Posts Tagged ‘UK politics’

I posted up an old video of Asma al-Assad last week, because I thought her sentiments in the recording really resonated with what has been going on in Syria and the Middle East in recent years.

I didn’t know, however, that a couple of days later the UK newspapers would feature sudden articles calling for the British-born Syrian First Lady to be punished for her marriage to Syria’s President and her contradictions of the Western narratives on the Syrian crisis.

The manner in which most of the newspapers appear to have covered this story presents an incredibly one-sided picture, some even asking whether Asma al-Assad should be considered a ‘War Criminal’. Some of this is almost comically misguided in terms of the language used; but there is a more serious, worrying aspect to this story, which I will come to at the end. (more…)

Theresa May’s sudden call for a General Election – to be held on June 8th – caught many by surprise.

Having previously said on multiple occasions that she didn’t intend to hold another election, she suddenly changed her mind.

The question is why. (more…)

And so we’re dragged back to the Ken Livingstone ‘Anti Semitism’ scandal and the torches and pitchforks are back out.

Livingstone, who has been described as “the only truly successful left-wing British politician of modern times”, may have made a comment that was offensive to some: but it was essentially only a historical observation, and the witch-hunt that followed it spiraled out of all proportion and continues now to rumble on. (more…)

With Article 50 due to be triggered imminently, we might naturally ask ourselves again what it is that the ‘Brexit’ process is meant to lead us towards in the long-run.
‘Shock Doctrine’, Child Poverty, Ultra-Capitalism ‘On Steroids’ and the UK’s potential future as a corporate tax-haven are just part of the picture feared by some. And by the way, TTIP isn’t dead.

In assessing what the underlying motives for ‘Brexit’ might be, we will also need to look at it in the context of what is happening in the United States. And given the sheer amount of brainwashed misconception that appears to be proliferating in terms of both Brexit and Trump, we should also decode why it is that the trendy term “the liberal elite” is such a stroke of Machiavellian genius.

Irrespective of where you stand on Brexit or the EU – and I have always made it clear that I don’t have any loyalty to either camp, but am merely studying the information and trying to understand what is going on from as neutral a position as possible – it is always important to assess the motivations or intentions of whatever forces or alliances are controlling any given course of events. (more…)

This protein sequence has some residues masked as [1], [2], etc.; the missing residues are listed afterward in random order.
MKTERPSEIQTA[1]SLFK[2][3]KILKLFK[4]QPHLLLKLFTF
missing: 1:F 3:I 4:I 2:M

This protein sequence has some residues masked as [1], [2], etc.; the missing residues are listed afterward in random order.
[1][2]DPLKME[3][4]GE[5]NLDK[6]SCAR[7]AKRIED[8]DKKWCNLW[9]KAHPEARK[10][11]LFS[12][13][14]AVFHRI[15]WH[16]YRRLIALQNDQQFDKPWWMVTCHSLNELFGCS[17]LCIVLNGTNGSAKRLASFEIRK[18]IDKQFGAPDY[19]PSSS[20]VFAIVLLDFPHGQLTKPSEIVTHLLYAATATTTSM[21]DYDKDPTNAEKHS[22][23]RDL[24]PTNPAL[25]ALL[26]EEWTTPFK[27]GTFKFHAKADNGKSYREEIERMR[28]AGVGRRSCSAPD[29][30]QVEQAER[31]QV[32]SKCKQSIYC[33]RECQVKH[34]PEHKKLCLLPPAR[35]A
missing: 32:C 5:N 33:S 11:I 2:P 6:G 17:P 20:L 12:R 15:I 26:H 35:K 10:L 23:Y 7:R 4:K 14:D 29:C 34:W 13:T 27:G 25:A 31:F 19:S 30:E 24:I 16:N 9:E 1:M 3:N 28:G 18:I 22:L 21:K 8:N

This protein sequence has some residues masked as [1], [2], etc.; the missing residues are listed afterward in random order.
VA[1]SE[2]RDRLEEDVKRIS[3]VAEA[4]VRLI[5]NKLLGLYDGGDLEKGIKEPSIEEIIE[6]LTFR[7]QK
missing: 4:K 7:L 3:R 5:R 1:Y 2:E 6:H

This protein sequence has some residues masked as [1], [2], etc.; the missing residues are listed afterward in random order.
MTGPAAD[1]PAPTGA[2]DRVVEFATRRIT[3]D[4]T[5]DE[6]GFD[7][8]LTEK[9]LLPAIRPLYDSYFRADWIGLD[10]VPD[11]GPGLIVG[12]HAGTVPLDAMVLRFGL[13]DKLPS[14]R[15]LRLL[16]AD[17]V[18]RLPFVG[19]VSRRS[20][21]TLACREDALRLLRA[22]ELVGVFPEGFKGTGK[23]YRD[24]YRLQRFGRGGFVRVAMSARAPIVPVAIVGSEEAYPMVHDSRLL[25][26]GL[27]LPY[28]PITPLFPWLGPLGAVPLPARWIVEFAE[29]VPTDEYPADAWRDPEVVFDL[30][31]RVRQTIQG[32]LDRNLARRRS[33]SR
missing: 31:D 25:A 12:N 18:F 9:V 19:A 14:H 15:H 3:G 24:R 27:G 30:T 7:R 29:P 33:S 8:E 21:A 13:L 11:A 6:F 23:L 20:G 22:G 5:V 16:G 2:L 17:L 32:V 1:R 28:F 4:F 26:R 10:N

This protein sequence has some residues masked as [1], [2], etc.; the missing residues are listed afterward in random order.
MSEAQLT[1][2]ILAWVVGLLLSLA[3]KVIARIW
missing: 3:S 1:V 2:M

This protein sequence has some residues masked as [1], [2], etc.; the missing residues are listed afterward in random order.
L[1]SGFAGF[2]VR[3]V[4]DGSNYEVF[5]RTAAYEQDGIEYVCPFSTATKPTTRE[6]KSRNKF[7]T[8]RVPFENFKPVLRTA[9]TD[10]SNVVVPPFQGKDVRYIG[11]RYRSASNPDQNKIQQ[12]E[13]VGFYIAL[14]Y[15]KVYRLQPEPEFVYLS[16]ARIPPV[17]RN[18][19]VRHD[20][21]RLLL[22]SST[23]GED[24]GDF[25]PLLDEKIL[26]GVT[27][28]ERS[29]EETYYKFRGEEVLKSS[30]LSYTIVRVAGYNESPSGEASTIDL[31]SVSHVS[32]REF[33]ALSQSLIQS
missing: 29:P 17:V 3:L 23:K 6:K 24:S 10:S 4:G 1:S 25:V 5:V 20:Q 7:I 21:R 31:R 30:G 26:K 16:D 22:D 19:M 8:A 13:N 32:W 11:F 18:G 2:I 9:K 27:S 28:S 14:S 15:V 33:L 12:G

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A brief word in respect for Labour MP Gerald Kaufman, who passed away a few days ago.

Kaufman, who served as a Member of Parliament from 1970 until his death in 2017, was the longest-serving MP in the House.

It was curious that Kaufman happened to pass away at precisely the time I was putting the finishing touches on a very extensive article that I’ve been working on since December – specifically about the extremist nationalists in Israel and about Israeli agencies’ connection to the rising Far-Right parties and politicians in Europe and the West. (more…)

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Farce-definition

So here we are, a week on from a paradigm-shattering vote on Britain’s membership of the EU, and politics in the UK has descended into a malfunctioning mixture of Wacky Races, Blackadder and Game of Thrones; leaving the English no longer able to look down their noses at the odd spectacle of the American presidential race.

A week since the EU Referendum ended in a winning vote for Brexit, the country is in a state of political confusion and social anxiety, and the future is a blur of uncertainty. The Prime Minister has said he is resigning – but not just yet. The Conservative Party is divided and no one is sure who the Prime Minister is going to be. (more…)

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A coup against Jeremy Corbyn is now underway in the Labour Party.

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brexit-churchhillquote

This actually isn’t a facetious question.
And it isn’t meant to be condescending to anyone. It is actually a serious consideration in the context of how potent or effective a democracy can be if stupid people control too much of the vote. And actually, I do have a partial solution. (more…)

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The big, final EU Referendum debate, held at Wembley Stadium on Tuesday night, seemed to do very little but reiterate both camps’ arguments and positions from recent weeks. Aside from giving Boris Johnson his dramatic “Independence Day” moment, both sides of the debate simply continued their same mixture of accusations, evasions and fearmongering.

(more…)